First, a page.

I watched Volver last night, starring Penelope Cruz as Raimundo, a beautiful mother, daughter, sister who has a tragic past and a current crisis. There are many secrets and mysteries that are deftly revealed throughout the course of the story. Raimundo has a daughter called Paula and comes home one day to find that Paula has killed Paco, the man she believed to be her father, who tried to force himself on her. Raimundo is stunned and tells her daughter she must make everyone believe that is was Raimundo who killed Paco. She then sets about trying to hide the body and keep going as though everything were normal while all around her the past tries to overwhelm the present.

I was repeatedly struck by just how beautiful Ms. Cruz is, with these huge dark eyes and flashing vitality. And her clothes, her character is bursting with style. If you can't bear to read subtitles and you don't speak Spanish you could watch this film just to enjoy the scenery, including Tia Paula's house, which is old and beautiful with this amazing wooden front door that stole every scene it was in.

I'll probably end watching this movie again before it goes off the air.


Friday, December 07, 2007

Goals for the rest of 2007

Write 500 words a day of the Stork Situation.

Write the second draft of the Gabriel book. I rewrite the first ten pages today. It's 453 pages so long so at this rate I can't possibly finish by the end of the year...

Write some Christmas cards.

Send them away.

Figure out what to do about the eBay auction where the seller sent me the wrong thing for Cullen's Christmas gift and says I have to talk to them on the phone to get it resolved but then never answers their phone or my followup emails...

Wednesday, December 05, 2007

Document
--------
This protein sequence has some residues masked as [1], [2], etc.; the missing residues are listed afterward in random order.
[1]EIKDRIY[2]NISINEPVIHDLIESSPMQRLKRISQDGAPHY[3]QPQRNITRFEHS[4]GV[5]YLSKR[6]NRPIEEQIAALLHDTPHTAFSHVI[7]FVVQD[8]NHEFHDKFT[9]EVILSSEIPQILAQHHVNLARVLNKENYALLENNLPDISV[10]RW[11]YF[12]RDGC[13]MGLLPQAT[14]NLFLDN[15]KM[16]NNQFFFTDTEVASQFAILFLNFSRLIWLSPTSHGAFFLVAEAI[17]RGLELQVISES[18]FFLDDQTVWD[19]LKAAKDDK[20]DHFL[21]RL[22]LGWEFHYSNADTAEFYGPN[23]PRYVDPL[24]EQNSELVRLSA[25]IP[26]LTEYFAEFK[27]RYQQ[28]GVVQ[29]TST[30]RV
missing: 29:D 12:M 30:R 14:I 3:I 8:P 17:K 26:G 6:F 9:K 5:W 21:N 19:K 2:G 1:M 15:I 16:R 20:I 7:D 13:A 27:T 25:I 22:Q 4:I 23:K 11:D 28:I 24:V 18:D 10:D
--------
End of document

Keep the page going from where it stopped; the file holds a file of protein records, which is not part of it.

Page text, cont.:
Snow due tomorrow/today and no groceries, no gas for the car, checks needed to be cashed, rats need new bedding and food and Cam needs new shoes because the sole peeled off his shoe. So bundle everyone up and off into the frigid weather. Get to the credit union and I don't have my debit card (I think Chris has it) so I couldn't deposit my check. By the time we got done with shoes Trader Joes was closed so no shopping there. Then I stopped at Pizza Hut to pick up dinner and they forgot to make Cam's food and ended up fixed it for free but goofed and made doubles of what Cullen ordered and still no food for Cam. Finally got home just in time for Cam to eat and go to bed.

It's hard to buy shoes for Cul and Cam because they have wide feet. Mine are wide through the ball of the foot and narrow in the heel so when I was training for the AIDS marathon my shoes were slipping and making my heels bleed like mad.

New Balance works the best for our shape feet so we went to the store by the credit union that carries them and I asked someone to help Cam make sure his shoes fit. Then I decided to see if they had any in my size - they never do because I have enormous feet and they only have these tiny little cheerleading shoes smaller than my hand but I took the chance and asked a guy that worked there if he would like to help me. Not in a snotty way but in a "I know you're closing and you might not want to help me" sort of way. He shook his head and said he'd rather not then said, "PSYCH!" First time someone has said that to me in years and years.